Lecture series explores leadership role of women in forestry, forest products

CORVALLIS, Ore. – The annual Starker Lecture Series at Oregon State University will this year focus on women who act as agents of change within the forestry and forest products sectors, and also in their communities.

“Women of Forestry: Inspiring Leadership” kicks off Feb. 27 and celebrates the 75th anniversary of the first degree conferred by the OSU College of Forestry upon a woman, Pauline Barto Sandoz.

“The College of Forestry celebrates the accomplishments of all women who are students, staff, faculty, and alumni in our community as it strives to become a more inclusive space,” said Anthony S. Davis, the college’s interim dean. “This series will explore the triumphs of women as well as the myriad of challenges they face in forests, mills, research labs and beyond.”

The series begins with a screening of “Taking Root: The Vision of Wangari Maathai” at 6 p.m. Thursday, Feb. 27, at the Whiteside Theater in Corvallis. Maathai was the founder of the Green Belt Movement of Kenya and the first African woman to receive a Nobel Peace Prize.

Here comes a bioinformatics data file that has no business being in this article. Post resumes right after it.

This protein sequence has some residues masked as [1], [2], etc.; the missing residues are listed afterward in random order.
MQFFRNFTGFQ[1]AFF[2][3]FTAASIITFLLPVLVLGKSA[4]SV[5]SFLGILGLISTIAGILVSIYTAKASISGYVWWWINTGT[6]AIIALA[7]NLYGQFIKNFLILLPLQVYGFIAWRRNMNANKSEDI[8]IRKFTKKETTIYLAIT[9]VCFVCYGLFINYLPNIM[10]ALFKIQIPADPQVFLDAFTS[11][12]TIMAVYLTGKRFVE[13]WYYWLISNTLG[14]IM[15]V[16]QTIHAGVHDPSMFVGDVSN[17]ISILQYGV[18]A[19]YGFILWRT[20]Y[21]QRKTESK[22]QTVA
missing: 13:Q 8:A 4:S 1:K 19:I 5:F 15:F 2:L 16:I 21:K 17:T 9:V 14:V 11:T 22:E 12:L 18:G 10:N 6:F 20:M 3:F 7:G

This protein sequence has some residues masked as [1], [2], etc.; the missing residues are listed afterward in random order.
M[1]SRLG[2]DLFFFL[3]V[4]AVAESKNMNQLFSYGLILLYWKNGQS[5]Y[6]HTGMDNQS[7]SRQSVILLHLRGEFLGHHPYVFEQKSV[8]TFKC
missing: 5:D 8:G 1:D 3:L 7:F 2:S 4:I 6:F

Following the film, interim dean Davis will moderate a panel discussion on the confluence of gender and international forestry featuring Beth Hahn (Southern Africa program manager, U.S. Forest Service International Programs, Reem Hajjar (assistant professor in integrated human and ecological systems, OSU College of Forestry, and Shamiso Mupara (founder, Environmental Buddies, Zimbabwe).

In addition to the film and discussion, the series includes three lectures and a capstone workshop. All lectures and the film are free and open to the public. There is a $25 registration for the capstone workshop.

The lectures are March 16, April 8 and April 29; all start at 5:30 and are preceded by a 30-minute reception.

The first lecture, at the CH2M Hill Alumni Center, is “Women as change agents in forestry,” by Robin Wall Kimmerer of SUNY-Syracuse, who will speak on the integration of indigenous and Western knowledge into ecology and forestry.

The second, in room 117 at the new Peavy Forest Science Center, is “Pyrocultural Forestry: Connecting people and nature through fire,” by Amanda Rau of the Nature Conservancy.

The final lecture, also in room 117, is “The Road Less Traveled: How women in forestry can save the world,” by Edie Sonne Hall, founder of Three Trees Consulting.

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